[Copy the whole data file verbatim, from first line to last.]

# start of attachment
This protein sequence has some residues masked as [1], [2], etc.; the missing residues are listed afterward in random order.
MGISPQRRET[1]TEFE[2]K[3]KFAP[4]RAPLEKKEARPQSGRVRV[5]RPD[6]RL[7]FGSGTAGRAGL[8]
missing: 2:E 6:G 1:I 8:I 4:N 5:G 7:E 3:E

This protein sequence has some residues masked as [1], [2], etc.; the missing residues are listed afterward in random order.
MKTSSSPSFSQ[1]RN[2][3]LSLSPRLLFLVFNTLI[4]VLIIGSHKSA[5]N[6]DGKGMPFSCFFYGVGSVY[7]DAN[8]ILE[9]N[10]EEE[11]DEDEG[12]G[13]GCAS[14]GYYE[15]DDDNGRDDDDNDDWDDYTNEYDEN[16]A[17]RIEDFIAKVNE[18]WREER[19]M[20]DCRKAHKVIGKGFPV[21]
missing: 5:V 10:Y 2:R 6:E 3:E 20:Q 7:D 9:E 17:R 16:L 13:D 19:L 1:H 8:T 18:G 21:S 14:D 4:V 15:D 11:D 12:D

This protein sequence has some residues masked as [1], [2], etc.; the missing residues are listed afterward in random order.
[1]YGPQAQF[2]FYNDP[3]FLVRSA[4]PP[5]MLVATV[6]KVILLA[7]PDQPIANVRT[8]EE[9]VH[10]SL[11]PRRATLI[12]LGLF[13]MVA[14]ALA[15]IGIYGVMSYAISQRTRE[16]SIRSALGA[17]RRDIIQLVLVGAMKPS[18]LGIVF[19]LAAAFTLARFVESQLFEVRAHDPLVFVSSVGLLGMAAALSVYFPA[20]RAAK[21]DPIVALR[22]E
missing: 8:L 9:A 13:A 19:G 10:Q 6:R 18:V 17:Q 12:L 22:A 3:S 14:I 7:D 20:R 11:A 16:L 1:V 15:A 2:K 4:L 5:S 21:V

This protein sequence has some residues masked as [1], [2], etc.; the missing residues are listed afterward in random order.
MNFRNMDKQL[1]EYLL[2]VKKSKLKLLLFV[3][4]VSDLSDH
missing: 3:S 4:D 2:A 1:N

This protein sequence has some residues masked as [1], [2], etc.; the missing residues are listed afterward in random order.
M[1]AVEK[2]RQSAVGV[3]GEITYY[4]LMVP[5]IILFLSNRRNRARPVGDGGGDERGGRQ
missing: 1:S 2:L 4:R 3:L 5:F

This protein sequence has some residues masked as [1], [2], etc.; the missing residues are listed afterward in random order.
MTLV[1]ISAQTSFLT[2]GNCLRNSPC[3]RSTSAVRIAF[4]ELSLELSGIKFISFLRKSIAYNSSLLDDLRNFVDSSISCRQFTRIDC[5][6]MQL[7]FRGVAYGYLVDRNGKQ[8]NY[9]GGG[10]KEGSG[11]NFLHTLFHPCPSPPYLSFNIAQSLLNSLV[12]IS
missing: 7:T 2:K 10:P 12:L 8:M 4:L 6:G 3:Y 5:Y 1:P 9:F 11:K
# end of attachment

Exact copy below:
This protein sequence has some residues masked as [1], [2], etc.; the missing residues are listed afterward in random order.
MGISPQRRET[1]TEFE[2]K[3]KFAP[4]RAPLEKKEARPQSGRVRV[5]RPD[6]RL[7]FGSGTAGRAGL[8]
missing: 2:E 6:G 1:I 8:I 4:N 5:G 7:E 3:E

This protein sequence has some residues masked as [1], [2], etc.; the missing residues are listed afterward in random order.
MKTSSSPSFSQ[1]RN[2][3]LSLSPRLLFLVFNTLI[4]VLIIGSHKSA[5]N[6]DGKGMPFSCFFYGVGSVY[7]DAN[8]ILE[9]N[10]EEE[11]DEDEG[12]G[13]GCAS[14]GYYE[15]DDDNGRDDDDNDDWDDYTNEYDEN[16]A[17]RIEDFIAKVNE[18]WREER[19]M[20]DCRKAHKVIGKGFPV[21]
missing: 5:V 10:Y 2:R 6:E 3:E 20:Q 7:D 9:E 17:R 16:L 13:D 19:L 1:H 8:T 18:G 21:S 14:D 4:V 15:D 11:D 12:D

This protein sequence has some residues masked as [1], [2], etc.; the missing residues are listed afterward in random order.
[1]YGPQAQF[2]FYNDP[3]FLVRSA[4]PP[5]MLVATV[6]KVILLA[7]PDQPIANVRT[8]EE[9]VH[10]SL[11]PRRATLI[12]LGLF[13]MVA[14]ALA[15]IGIYGVMSYAISQRTRE[16]SIRSALGA[17]RRDIIQLVLVGAMKPS[18]LGIVF[19]LAAAFTLARFVESQLFEVRAHDPLVFVSSVGLLGMAAALSVYFPA[20]RAAK[21]DPIVALR[22]E
missing: 8:L 9:A 13:A 19:G 10:Q 6:R 18:V 17:Q 12:L 22:A 3:S 14:I 7:D 20:R 11:A 16:L 1:V 15:A 2:K 4:L 5:S 21:V

This protein sequence has some residues masked as [1], [2], etc.; the missing residues are listed afterward in random order.
MNFRNMDKQL[1]EYLL[2]VKKSKLKLLLFV[3][4]VSDLSDH
missing: 3:S 4:D 2:A 1:N

This protein sequence has some residues masked as [1], [2], etc.; the missing residues are listed afterward in random order.
M[1]AVEK[2]RQSAVGV[3]GEITYY[4]LMVP[5]IILFLSNRRNRARPVGDGGGDERGGRQ
missing: 1:S 2:L 4:R 3:L 5:F

This protein sequence has some residues masked as [1], [2], etc.; the missing residues are listed afterward in random order.
MTLV[1]ISAQTSFLT[2]GNCLRNSPC[3]RSTSAVRIAF[4]ELSLELSGIKFISFLRKSIAYNSSLLDDLRNFVDSSISCRQFTRIDC[5][6]MQL[7]FRGVAYGYLVDRNGKQ[8]NY[9]GGG[10]KEGSG[11]NFLHTLFHPCPSPPYLSFNIAQSLLNSLV[12]IS
missing: 7:T 2:K 10:P 12:L 8:M 4:L 6:G 3:Y 5:Y 1:P 9:F 11:K